How to prevent users trying to break your chatbot

Chatbots are conversational by definition - they are designed to hold conversations with a human, using natural language processing.  But chatbots do not think like a human, they interpret language in a different way than humans do, and they can therefore be easily broken.  And it seems to be a human trait to test a chatbot to its limits, perhaps because it is human nature to see how far they can go, or perhaps to confirm it’s a chatbot rather than a human! However, a chatbot builder’s job is not to trick the user to think it’s a human - this should be made clear from the very first interaction that the user is talking to a chatbot – but rather to impress the user with its intelligence, and therefore (hopefully) encouraging further interaction, instead of just getting frustrated with the dreaded “I’m sorry I don’t understand!” response.

Part of a chatbot builder’s objective is to try to limit the number of times the chatbot “breaks”.  Preventative steps can be taken to avoid some instances, and here are some top tips and best practices that may help:

 Some users will inevitably ask these types of off-topic questions:

  • Are you a chatbot?
  • How are you?
  • How does this work?
  • What is your name?
  • How old are you?

Ensure you are prepared for these, by training your chatbot accordingly, and have some short or witty answers to cover them.

• If you have conversation flows where a user is expected to answer either YES or NO, make sure you also have the many alternative forms of yes or no in your training data that you can possibly think of, like nope, no way, I don’t think so, not now, or yep, ya, affirmative, ok etc.

 A lot of users will say goodbye to finalise the conversation, so be sure your chatbot can respond to this (and cover the alternatives like farewell, be seeing you, so long, etc.).  It is surprising how many chatbots do not understand such a simple function!

 If your chatbot uses buttons, be prepared for users to type their responses sometimes instead of clicking on the button.  It’s also worth pointing out to make sure you train your chatbot model to understand the actual text shown on the button too.

 Whilst we’re on the subject of buttons, anticipate users answering outside the pre-selected responses.  For example, you may provide you user with the option of women’s shoes or men’s shoes for a clothing company, however a user might say “I want shoes for my husband” for example.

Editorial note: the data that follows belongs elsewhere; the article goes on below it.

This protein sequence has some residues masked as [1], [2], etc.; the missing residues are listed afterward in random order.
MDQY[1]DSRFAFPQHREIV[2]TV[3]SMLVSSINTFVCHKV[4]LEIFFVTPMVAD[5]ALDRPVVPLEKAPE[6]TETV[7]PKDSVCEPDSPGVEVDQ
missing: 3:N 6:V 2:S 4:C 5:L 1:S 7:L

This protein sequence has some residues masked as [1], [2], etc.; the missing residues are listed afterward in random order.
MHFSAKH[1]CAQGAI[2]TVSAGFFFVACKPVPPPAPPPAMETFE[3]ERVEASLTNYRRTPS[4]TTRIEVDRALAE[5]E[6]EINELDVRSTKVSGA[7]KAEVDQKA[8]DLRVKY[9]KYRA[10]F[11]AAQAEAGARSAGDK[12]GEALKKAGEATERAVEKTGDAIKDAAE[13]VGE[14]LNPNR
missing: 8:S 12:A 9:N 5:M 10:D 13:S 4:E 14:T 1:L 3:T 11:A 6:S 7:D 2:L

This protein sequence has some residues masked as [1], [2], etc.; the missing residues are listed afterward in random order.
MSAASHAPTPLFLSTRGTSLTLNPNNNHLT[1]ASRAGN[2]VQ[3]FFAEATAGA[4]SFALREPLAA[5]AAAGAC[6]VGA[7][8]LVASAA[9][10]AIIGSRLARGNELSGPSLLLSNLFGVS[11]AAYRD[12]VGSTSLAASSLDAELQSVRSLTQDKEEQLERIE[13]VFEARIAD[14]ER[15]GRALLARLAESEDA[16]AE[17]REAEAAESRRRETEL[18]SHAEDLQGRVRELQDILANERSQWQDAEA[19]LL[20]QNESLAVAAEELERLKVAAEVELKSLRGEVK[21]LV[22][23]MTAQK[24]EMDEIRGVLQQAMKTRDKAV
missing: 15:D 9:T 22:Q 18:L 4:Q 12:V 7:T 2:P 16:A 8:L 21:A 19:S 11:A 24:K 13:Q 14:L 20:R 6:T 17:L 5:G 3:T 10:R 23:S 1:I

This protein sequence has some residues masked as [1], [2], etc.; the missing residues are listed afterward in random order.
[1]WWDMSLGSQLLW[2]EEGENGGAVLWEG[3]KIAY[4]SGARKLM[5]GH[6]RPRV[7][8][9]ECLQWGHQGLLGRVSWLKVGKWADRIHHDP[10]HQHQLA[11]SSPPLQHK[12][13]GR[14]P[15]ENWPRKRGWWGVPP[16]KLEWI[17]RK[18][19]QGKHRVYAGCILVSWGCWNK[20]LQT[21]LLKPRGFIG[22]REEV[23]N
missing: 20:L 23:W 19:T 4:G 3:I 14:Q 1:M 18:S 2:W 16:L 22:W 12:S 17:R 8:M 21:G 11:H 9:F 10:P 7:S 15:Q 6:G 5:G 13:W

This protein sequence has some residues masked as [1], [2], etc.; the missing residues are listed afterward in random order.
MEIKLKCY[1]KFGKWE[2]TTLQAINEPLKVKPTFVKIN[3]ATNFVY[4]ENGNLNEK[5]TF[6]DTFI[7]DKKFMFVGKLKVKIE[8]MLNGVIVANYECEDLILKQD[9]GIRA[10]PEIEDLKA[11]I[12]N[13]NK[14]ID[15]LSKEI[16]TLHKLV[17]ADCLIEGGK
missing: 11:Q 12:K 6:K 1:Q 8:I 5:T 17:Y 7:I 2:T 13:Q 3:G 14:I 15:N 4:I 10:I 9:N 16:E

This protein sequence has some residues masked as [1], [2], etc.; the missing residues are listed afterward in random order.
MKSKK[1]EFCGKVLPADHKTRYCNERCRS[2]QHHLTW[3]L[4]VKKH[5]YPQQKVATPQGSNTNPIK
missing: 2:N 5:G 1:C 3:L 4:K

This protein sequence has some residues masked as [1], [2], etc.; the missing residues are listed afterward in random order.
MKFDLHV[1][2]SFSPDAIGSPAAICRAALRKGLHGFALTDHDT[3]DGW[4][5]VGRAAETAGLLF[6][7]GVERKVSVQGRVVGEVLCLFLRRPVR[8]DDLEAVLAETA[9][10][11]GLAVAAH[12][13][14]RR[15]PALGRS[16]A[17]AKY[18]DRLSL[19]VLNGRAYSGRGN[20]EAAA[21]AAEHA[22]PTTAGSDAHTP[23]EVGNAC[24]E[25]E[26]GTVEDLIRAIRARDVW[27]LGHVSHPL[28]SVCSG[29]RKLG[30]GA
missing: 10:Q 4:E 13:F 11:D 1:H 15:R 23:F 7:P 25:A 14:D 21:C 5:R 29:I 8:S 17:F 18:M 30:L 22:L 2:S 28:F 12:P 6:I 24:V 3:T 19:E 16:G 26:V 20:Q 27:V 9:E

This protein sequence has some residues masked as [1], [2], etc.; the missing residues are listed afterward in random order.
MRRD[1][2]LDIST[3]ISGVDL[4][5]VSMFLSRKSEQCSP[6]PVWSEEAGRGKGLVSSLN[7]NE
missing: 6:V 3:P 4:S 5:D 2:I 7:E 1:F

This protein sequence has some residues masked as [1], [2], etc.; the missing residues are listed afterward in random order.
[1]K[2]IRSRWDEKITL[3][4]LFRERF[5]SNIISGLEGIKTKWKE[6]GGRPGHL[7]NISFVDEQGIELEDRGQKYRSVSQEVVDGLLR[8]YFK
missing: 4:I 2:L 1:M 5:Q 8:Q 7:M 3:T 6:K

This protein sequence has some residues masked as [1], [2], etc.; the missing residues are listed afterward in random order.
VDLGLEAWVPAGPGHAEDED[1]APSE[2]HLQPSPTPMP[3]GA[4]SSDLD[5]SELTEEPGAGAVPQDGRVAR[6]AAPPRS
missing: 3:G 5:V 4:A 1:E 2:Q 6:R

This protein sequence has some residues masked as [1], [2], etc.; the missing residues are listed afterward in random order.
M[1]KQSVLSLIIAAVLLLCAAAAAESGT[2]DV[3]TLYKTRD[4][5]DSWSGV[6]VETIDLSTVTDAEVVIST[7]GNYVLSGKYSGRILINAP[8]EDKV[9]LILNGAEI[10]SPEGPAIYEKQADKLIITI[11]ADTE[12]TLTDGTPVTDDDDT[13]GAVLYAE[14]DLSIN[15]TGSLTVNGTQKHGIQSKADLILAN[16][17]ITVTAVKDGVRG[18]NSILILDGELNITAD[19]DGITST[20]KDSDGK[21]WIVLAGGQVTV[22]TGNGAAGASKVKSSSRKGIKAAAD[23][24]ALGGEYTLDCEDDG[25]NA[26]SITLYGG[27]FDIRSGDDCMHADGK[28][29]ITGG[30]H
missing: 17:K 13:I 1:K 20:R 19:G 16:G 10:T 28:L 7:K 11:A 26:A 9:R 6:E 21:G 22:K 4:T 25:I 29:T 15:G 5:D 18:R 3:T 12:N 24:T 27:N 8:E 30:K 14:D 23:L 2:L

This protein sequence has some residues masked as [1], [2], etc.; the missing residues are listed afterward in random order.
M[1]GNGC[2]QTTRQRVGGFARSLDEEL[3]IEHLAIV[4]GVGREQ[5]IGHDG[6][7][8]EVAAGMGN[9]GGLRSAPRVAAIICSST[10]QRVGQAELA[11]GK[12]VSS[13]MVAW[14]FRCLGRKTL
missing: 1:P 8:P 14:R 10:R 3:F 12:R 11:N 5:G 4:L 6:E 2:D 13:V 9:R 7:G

Users may just simply ask for help but not specify what help they need.  All chatbots need to cater for this, so make sure your chatbot is trained to answer vague queries like “Can you help me please?” or “I need assistance”.

 Odd questions.  You will never be able to train a chatbot to answer EVERY odd or off-topic question that will get asked.  But there are a few popular ones we’ve seen over the many years we’ve been reviewing chatbot customer logs that you can be prepared for:

  • What is the meaning of life?
  • Why is the sky blue?
  • How much wood would a wood chuck chuck if a wood chuck could chuck wood?
  • What is your favourite colour/book/film/food/drink etc
  • Tell me a joke
  • Can you beat the Turing test?
  • Any weather questions (especially if it is a British chatbot – us Brits are obsessed with talking about the weather!)

Most of these can be added to a chatbot model easily with minimal training.  And then for any other odd questions that the chatbot has not been trained in, instead of just the stock response of “I’m sorry I don’t understand”, think about how you could encourage users to ask a more relevant question, for example “Hey that’s not my area of expertise, how about asking about our current offers on xx or how we can help you with xx”.  

 Be prepared for filler language, hmm, ohhh right, or tell me more… etc.

 And finally, be prepared for users requesting to ‘start over’.  They may have come to the end of a particular conversation flow but then wanted to get information on a different subject.  A user can get very frustrated if they’ve given some information previously that should be remembered, but the only way they can start over is by shutting the chatbot down, starting from scratch and giving the information all over again.

A chatbot should always give a satisfactory answer to any question a user asks, no matter how silly or off-topic it may seem.  And you should always give the user the option to handover to a real agent.

Alison Houston

Alison is our Data Model Analyst and builds and trains chatbot models for clients. She also provides advice and troubleshooting support for clients who are struggling with the performance of their own chatbots.

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